The power of Elvis Presley is pretty wide-reaching, and it’s certainly had a long-lasting effect on actor Kurt Russell and director John Carpenter, who worked for the first time together on the 1979 TV movie Elvis. They found it to be a life-changing experience, as both recently discussed at the Escape From York panel at the TCM Classic Film Festival.

By the time Elvis came along, Kurt had largely been a television actor, guest starring on many TV shows and being a series regular on 1963-64’s The Travels of Jaimie McPheeters, 1974’s The New Land and 1976’s The Quest. On the big screen he’d been largely relegated to Disney live-action films like The Computer Wore Tennis Shoes (1969), The Barefoot Executive (1971), Superdad (1973) and The Strongest Man in the World (1975). For his part, John had directed films like Dark Star (1974), Assault on Precinct 13 (1976) and the seminal horror film Halloween (1978).

When they worked together on Elvis, though, something just clicked. This led them to the 1981 sci-fi adventure Escape From New York — the film that made Kurt a movie star. In it, he plays Snake Plissken, a former Special Forces soldier-turned-criminal who, in 1997 (way in the future back then) when the island of Manhattan has been turned into a maximum security prison, must rescue the President of the United States after Air Force One has been hijacked and crashed there.

“If it wasn’t for John Carpenter,” Kurt offers “my career would have been completely different. I don’t know what it would have been, but he was the only person in the world at that time that would’ve given me the opportunity, and it’s something he fought for, too. It wasn’t something where they just laid down and said, ‘Okay.’ They didn’t want that at all. I owe him a great, great deal.”

John reflects that when he was hired to direct Elvis, Kurt had already been signed to play the title role. But, he says, “I’ve never seen anybody fit a character like Kurt did. He was Elvis, and I thought he could play anything. So, how about let’s go as far away from Elvis as we can? Let’s do Snake Plissken.”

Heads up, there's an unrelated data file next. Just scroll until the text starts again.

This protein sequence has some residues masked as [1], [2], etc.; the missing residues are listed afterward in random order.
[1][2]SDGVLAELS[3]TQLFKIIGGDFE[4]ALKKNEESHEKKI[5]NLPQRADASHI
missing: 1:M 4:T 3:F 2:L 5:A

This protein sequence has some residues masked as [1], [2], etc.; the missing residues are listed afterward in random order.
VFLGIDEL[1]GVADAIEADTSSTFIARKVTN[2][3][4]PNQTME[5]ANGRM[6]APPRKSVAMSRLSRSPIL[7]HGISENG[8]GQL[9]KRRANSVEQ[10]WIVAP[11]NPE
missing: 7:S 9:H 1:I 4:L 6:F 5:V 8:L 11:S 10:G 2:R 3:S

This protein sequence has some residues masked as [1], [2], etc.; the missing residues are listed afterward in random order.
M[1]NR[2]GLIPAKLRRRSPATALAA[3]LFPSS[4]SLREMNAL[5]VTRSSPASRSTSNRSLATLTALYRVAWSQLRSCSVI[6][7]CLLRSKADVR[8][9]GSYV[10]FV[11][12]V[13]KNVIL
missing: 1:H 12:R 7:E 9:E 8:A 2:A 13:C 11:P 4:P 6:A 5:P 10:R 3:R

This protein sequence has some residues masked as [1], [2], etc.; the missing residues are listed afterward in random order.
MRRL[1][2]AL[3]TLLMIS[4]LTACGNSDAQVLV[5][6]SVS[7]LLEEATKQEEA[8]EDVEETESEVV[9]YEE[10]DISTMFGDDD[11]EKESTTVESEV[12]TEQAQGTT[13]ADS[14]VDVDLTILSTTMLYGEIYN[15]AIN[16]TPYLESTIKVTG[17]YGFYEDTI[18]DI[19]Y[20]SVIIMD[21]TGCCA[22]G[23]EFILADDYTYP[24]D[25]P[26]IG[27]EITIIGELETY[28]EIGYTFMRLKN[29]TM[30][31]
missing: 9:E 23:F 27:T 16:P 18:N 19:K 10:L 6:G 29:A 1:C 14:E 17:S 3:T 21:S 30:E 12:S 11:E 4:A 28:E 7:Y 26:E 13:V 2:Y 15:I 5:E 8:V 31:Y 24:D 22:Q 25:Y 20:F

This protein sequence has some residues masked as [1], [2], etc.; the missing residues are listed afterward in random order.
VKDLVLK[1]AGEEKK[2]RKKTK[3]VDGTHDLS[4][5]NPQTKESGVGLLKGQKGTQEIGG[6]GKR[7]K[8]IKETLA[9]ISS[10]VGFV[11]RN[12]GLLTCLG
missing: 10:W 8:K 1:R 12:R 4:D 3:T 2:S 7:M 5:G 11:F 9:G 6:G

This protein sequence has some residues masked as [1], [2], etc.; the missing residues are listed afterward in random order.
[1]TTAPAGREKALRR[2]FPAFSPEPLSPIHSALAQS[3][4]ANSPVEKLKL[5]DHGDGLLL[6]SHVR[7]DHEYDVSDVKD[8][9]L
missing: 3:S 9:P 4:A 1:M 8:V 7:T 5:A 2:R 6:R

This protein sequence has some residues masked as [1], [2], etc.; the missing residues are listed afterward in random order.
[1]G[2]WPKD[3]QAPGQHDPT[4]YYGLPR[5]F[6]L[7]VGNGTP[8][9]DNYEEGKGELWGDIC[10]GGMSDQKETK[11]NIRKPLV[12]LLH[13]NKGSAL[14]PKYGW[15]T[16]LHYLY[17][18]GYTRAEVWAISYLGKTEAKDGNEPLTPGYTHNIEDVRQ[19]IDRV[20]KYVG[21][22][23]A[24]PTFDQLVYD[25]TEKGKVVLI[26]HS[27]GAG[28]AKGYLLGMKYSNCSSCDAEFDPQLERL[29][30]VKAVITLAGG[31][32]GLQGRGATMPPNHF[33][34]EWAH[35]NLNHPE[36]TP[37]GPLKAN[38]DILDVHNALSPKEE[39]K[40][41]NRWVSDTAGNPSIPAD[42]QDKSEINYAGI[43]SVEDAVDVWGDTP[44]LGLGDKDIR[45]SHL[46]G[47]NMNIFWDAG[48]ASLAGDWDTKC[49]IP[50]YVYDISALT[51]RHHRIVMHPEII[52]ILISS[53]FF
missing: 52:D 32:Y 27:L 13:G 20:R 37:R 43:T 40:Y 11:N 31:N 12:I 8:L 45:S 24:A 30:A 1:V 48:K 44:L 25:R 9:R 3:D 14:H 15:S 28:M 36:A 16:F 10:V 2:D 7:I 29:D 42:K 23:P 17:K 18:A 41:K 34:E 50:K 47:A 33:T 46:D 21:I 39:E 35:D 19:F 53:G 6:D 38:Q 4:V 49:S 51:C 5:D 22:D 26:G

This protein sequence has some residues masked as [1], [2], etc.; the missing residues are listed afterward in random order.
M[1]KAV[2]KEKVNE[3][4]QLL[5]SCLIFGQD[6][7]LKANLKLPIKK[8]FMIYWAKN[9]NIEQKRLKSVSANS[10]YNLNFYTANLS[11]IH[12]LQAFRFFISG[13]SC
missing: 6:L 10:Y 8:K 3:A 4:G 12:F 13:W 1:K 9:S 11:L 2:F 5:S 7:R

The way Kurt saw it, the part of Elvis was his moment to prove to the world that he could do much more than he was being allowed to up until that point. “I was in this position where I was going to play a part that I was going to flame out on — which was fine by me — or do something that’s going to work. I kind of asked for mercy from John and said, ‘I’d like to be able to get to a place with you where we could have an ability to speak really quickly with each other in a short way, ‘cause I have to do this.’ He said, ‘I totally get it.’ In about a day and a half, I looked at him and he’d say, ‘A little more Elvis, a little less Elvis.’ I needed it to be that simple. We developed a language like that that we’ve had ever since.”


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At the same time, it’s a pretty big leap from Elvis to Snake, which raises the natural curiosity of how that character came about. “When I wrote the script,” says John, “I had Clint Eastwood in mind, frankly, because he’s a rough and tumble guy. Kurt did a great imitation of him.”

“It was strange,” Kurt adds, “because I had an image of a snake in my mind and I said to John, ‘I’d love to wear an eye patch,’ and he said, ‘Oh, I like that.’ The studio wasn’t really happy about that, because they said it was going to cover half my face. But then I couldn’t hear [Snake’s] voice, but John told me that Lee Van Cleef was going to play [the character] Hauk, and I said, ‘Oh, I know what I’m doing.’”

Part of the character’s look includes a cobra tattoo on his abdomen, the tail of which travels down his pants. “At first we did a little publicity thing where I had the tattoo on my arm, but this was before we started shooting,” Kurt details. “I saw that with the wardrobe, which was regular fatigues and the boots and stuff. The wardrobe gal came up with a very different look at that time. The eyepatch and the tattoo, I felt, had to go together. He was an enigmatic person, so the tattoo, I thought, was kind of cheesy there [on the arm]. I just thought it was more mysterious by putting it on the chest and having the tail go down his pants. It was highly suggestive, and that’s what it was meant to do.”


Emma McIntyre/Getty Images for TCM

The impact of Escape From New York was certainly not limited to Kurt, who is very much aware that other filmmakers have been influenced by it as well. “The two that come to mind right away are Robert Rodriguez and Quentin Tarantino, because one night we went out to dinner and it was great to listen to them speak at length about what that movie meant to them when they were younger guys just wanting to be directors. John Carpenter was one of the greatest influences on them.”

Besides Elvis and Escape From New York, actor and director have collaborated on the 1996 sequel Escape From L.A. as well as 1982’s The Thing and 1986’s Big Trouble in Little China. Despite the fact it’s been nearly 40 years since the original, people are still asking about another adventure of Snake. Apparently not seeing the point, Kurt suggests, “Escape From the Geriatric Wing?”

John, though, is a little more philosophical: “There’s one thing I’ve learned in this business. Never say never.”

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